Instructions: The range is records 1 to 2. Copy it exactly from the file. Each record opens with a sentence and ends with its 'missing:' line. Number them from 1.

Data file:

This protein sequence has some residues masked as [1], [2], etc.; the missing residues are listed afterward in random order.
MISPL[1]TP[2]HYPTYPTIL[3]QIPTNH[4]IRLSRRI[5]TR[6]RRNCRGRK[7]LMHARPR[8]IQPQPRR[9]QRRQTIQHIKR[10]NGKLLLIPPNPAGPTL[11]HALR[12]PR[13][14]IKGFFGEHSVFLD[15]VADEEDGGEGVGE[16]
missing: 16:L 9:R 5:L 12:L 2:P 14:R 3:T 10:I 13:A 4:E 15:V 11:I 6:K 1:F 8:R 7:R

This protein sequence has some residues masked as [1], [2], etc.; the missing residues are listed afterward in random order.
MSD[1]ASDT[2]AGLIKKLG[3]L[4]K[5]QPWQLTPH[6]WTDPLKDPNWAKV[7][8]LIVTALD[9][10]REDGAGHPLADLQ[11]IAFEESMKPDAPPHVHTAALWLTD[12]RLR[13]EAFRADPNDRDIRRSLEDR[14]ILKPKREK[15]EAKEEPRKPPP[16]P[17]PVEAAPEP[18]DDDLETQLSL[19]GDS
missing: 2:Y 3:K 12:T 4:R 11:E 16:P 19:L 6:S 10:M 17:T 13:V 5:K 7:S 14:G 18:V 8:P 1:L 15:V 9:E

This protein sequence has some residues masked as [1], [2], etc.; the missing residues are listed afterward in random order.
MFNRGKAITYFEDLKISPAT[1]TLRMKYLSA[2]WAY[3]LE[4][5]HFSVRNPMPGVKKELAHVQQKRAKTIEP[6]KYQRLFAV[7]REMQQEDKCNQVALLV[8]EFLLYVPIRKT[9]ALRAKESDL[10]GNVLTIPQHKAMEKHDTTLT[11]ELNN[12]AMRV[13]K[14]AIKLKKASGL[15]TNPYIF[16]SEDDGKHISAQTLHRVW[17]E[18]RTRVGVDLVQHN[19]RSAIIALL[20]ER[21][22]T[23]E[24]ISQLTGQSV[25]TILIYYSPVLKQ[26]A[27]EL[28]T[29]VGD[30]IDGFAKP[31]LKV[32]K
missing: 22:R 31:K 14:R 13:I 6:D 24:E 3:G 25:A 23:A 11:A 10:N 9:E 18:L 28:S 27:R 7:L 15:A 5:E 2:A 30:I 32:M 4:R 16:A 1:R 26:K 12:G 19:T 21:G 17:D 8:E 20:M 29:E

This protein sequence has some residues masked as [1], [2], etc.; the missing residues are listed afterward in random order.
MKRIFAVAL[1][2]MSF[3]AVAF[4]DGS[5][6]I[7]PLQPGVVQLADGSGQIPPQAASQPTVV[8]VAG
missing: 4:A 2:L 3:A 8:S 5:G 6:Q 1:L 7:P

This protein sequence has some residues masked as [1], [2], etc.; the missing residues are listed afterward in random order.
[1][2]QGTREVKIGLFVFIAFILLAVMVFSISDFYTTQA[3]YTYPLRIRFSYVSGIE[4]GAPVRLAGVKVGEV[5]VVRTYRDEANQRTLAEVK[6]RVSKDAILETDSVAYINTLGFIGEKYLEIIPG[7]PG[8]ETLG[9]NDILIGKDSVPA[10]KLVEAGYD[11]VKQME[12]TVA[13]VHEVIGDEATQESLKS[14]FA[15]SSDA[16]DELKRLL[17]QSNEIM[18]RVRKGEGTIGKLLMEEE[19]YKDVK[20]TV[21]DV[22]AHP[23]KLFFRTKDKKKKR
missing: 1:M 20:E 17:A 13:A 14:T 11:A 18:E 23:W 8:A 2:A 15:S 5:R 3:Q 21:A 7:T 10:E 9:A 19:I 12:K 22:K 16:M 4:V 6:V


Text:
This protein sequence has some residues masked as [1], [2], etc.; the missing residues are listed afterward in random order.
MISPL[1]TP[2]HYPTYPTIL[3]QIPTNH[4]IRLSRRI[5]TR[6]RRNCRGRK[7]LMHARPR[8]IQPQPRR[9]QRRQTIQHIKR[10]NGKLLLIPPNPAGPTL[11]HALR[12]PR[13][14]IKGFFGEHSVFLD[15]VADEEDGGEGVGE[16]
missing: 16:L 9:R 5:L 12:L 2:P 14:R 3:T 10:I 13:A 4:E 15:V 11:I 6:K 1:F 8:R 7:R

This protein sequence has some residues masked as [1], [2], etc.; the missing residues are listed afterward in random order.
MSD[1]ASDT[2]AGLIKKLG[3]L[4]K[5]QPWQLTPH[6]WTDPLKDPNWAKV[7][8]LIVTALD[9][10]REDGAGHPLADLQ[11]IAFEESMKPDAPPHVHTAALWLTD[12]RLR[13]EAFRADPNDRDIRRSLEDR[14]ILKPKREK[15]EAKEEPRKPPP[16]P[17]PVEAAPEP[18]DDDLETQLSL[19]GDS
missing: 2:Y 3:K 12:T 4:R 11:E 16:P 19:L 6:S 10:M 17:T 13:V 5:K 7:S 14:G 18:V 8:P 1:L 15:V 9:E